When it comes to understanding this DeflateGate mess, I’ll admit I’m the lowest common denominator.
I’m the person who just doesn’t get it, who can’t wrap his head around the hoopla. I’ve thought about it for days, and I still can’t come up with one tangible reason why the New England Patriots playing the AFC Championship Game with under-inflated footballs trumps every national news story this week and every NFL story this season — which, given the Ray Rice and Adrian Peterson fiascos, is saying a lot.
Maybe that’s my fault. Maybe I just don’t understand the intricacies of PSI the way numerous national columnists seem to in their brutal condemnations of head coach Bill Belichick, quarterback Tom Brady and the entire Patriots organization. But I can’t be the only one.
With any complex issue, it’s the media’s job to de-complexify it for the average reader. As Denzel Washington’s lawyer character in “Philadelphia” likes to say, “Explain this to me like I’m a 4-year-old.” Break it down to its salient points, not just for the lowest common denominator, but for everyone else who was just afraid to ask.
In this case, that lowest common denominator is me. I’ve been waiting four days for one person to explain the supposedly deathly serious nature of DeflateGate in a manner free of obvious contempt for the Patriots. Because, without sarcasm or facetiousness, I must be missing something. A lot of us must be missing something. We’d just like to know what it is.
Why does removing roughly 2 pounds per square inch of air from a football “exceed” the severity of Bountygate? Why have former NFL players and coaches been so willing to address this scandal, some literally moved to tears, when just five months ago they couldn’t come to a consensus on whether it was wrong for Rice to hit his fiancée? Why is Stephen A. Smith “devastated”? Why did White House correspondents feel compelled to descend on Gillette Stadium on Thursday to shout at Brady about his integrity?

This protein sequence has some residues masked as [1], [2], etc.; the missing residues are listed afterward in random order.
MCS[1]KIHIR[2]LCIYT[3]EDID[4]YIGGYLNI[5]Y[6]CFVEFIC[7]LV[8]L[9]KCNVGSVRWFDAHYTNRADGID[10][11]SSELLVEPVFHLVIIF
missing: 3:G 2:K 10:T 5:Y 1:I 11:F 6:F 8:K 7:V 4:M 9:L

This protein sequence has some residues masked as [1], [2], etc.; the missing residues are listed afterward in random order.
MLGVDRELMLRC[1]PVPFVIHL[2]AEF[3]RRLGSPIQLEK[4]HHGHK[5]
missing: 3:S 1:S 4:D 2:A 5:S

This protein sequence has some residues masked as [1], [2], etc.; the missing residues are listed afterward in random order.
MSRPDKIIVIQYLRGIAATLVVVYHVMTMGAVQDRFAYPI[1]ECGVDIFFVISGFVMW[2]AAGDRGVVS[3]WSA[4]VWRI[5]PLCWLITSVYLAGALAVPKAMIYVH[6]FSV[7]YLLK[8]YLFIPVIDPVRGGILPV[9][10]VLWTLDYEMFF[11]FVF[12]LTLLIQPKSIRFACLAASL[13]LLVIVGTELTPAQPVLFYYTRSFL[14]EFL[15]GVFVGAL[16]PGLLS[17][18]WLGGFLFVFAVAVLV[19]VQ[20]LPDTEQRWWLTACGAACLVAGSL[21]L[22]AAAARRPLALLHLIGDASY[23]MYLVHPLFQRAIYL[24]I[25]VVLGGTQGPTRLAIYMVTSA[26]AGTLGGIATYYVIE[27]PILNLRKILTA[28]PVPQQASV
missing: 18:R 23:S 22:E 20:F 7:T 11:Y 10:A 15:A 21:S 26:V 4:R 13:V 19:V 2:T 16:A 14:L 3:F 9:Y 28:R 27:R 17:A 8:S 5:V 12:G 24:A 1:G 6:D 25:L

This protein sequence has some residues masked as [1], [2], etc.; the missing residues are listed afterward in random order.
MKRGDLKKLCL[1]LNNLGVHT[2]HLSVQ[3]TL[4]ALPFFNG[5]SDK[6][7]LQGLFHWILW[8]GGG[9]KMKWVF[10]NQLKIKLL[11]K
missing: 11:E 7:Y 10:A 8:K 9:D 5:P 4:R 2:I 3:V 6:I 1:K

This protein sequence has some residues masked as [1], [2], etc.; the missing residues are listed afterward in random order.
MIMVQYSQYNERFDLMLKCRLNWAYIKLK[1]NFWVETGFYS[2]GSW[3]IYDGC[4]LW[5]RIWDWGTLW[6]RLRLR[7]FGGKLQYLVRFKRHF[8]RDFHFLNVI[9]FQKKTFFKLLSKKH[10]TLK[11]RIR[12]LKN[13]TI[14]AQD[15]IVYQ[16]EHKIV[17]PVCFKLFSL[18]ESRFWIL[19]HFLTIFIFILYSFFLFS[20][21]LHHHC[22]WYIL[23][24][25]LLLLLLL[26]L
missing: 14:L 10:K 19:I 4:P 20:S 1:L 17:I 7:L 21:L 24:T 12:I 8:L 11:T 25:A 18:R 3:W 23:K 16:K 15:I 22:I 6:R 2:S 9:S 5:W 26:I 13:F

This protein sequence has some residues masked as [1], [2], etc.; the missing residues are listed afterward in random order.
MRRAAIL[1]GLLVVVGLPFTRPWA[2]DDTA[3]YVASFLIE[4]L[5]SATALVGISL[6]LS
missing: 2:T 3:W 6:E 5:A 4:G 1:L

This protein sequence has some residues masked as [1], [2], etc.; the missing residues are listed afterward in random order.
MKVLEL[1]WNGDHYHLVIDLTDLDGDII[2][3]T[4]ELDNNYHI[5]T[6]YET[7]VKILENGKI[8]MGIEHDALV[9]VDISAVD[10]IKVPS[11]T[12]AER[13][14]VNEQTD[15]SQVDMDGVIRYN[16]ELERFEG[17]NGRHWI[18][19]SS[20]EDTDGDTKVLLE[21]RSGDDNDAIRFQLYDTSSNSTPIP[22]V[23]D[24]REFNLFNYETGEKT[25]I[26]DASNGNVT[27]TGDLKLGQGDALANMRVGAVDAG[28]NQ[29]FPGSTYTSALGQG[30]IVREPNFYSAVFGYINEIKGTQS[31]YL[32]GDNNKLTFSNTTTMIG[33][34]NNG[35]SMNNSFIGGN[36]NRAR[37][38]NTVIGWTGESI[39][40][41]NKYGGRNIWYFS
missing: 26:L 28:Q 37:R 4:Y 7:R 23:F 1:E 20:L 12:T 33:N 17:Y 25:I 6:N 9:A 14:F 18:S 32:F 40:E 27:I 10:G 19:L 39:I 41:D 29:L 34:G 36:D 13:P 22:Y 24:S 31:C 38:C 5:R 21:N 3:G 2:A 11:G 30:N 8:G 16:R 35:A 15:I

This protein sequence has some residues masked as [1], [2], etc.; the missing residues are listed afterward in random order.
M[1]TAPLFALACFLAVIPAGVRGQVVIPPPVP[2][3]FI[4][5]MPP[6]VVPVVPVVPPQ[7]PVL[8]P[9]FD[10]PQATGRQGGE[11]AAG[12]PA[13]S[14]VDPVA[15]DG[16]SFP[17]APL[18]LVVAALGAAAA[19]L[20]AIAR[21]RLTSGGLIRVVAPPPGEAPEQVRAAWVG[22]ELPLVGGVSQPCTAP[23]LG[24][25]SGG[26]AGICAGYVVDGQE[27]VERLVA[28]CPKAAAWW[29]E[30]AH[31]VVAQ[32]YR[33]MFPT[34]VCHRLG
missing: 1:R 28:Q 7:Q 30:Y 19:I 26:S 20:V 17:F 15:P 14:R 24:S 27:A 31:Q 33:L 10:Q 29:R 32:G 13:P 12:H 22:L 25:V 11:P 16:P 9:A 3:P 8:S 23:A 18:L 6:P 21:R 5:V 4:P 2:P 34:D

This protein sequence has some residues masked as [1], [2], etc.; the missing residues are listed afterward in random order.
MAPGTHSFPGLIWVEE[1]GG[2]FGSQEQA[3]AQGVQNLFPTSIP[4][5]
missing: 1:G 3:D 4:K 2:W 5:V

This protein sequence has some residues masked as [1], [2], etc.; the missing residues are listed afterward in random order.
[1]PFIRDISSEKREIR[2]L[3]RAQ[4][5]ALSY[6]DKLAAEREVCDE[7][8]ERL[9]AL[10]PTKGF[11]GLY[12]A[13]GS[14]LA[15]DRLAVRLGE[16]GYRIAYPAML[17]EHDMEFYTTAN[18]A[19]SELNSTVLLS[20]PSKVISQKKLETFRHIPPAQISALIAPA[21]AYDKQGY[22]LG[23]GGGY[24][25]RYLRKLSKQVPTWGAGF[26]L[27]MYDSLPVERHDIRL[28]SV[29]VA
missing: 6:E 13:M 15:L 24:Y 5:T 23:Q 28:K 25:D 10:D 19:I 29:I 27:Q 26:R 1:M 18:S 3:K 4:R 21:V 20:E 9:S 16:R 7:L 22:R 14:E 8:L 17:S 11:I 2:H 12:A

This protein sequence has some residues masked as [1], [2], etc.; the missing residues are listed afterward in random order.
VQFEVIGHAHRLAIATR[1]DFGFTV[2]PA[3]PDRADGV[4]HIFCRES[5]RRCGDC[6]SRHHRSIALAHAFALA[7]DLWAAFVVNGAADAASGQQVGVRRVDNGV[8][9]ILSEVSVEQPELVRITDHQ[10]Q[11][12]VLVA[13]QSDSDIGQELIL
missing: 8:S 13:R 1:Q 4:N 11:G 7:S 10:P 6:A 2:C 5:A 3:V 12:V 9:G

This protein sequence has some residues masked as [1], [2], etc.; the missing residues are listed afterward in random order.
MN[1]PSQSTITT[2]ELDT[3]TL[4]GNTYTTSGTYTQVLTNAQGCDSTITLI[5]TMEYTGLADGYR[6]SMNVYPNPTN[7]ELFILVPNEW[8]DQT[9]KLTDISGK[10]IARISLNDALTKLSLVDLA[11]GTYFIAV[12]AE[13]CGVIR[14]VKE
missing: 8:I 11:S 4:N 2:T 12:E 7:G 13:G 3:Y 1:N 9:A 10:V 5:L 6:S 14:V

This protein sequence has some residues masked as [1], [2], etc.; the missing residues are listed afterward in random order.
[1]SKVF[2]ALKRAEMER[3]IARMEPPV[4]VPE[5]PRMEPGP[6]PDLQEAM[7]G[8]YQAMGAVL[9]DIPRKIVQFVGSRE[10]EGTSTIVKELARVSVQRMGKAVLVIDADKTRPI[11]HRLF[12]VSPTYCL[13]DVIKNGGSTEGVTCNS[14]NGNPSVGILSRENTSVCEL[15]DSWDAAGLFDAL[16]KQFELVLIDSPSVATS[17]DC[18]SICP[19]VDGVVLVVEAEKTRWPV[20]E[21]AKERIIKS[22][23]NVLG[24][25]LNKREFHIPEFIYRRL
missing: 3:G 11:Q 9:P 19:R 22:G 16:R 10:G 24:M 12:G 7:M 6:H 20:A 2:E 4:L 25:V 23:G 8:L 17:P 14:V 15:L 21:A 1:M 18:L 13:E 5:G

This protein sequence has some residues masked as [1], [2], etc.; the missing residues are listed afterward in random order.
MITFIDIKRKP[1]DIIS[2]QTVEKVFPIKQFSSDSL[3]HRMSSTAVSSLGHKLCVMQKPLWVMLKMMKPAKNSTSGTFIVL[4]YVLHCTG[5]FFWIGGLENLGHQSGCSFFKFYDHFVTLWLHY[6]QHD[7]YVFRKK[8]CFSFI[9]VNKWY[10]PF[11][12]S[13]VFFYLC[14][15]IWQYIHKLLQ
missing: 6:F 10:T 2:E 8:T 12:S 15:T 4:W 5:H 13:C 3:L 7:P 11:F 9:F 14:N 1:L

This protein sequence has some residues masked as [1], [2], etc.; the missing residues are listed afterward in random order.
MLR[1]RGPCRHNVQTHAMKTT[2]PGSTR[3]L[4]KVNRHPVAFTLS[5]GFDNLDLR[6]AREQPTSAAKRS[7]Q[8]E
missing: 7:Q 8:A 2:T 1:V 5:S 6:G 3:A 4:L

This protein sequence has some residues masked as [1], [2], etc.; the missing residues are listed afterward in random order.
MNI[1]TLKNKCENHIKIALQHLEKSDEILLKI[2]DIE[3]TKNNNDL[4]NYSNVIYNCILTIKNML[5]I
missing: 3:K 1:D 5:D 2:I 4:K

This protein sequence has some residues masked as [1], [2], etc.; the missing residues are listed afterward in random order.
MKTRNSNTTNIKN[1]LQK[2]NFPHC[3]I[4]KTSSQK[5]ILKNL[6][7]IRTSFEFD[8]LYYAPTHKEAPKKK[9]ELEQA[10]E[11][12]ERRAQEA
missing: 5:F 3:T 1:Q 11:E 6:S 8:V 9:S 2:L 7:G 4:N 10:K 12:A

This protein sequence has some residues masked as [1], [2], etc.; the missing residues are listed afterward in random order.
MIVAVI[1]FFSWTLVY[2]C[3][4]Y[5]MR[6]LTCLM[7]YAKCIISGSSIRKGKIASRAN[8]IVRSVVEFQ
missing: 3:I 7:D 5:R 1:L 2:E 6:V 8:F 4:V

I’m not saying anything of this is wrong. I’m just saying I wish someone would explain it.
It’s important for Patriots fans to remember that their beloved Pats are no pillars of virtue. Belichick was implicated in the Spygate mess. Brady has mostly avoided controversy, and while his personal life is far from scandalous, aspects of his history with significant others do make some fans uncomfortable. Reaching six Super Bowls and winning three championships doesn’t make anyone a saint, not even Brady and Belichick.
When reports first surfaced that the Patriots had altered footballs, I assumed they had altered the Colts’ footballs. Weighted them, warped them, fiddled with the laces, whatever. That didn’t seem very cool. But when the story became that the Patriots had deflated their own footballs so Brady could get a better grip, I thought, “Oh. So what?”
That’s what many people are still asking themselves. Aside from a few ex-quarterbacks with axes to grind sputtering about “competitive advantage,” there has been no cogent case, so far as I can tell, presented for why decreasing air pressure in footballs is tantamount to intentionally injuring opposing players for money. There has been plenty of yelling and crying and hand-wringing, and a whole lot of talking without anything being said.
Because that’s what this “scandal” seems to be about. It can’t be discussed rationally, because once that happens, the whole thing might fall apart. Once emotion is replaced with logic, we might realize we’ve been sitting here debating with each other over how much air was or wasn’t inside a football.
The Super Bowl is still more than a week away, so there’s still time. Heck, the NFL hasn’t even met with Brady yet, according to the quarterback. Who knows? Once things are laid out, it’s possible I’ll join the crowd calling for an indefinite ban on Brady, Belichick and all the despicable #Cheatriots. But first, someone needs to explain it to me — like a 4-year-old.
Thumbnail photo via Greg M. Cooper/USA TODAY Sports Images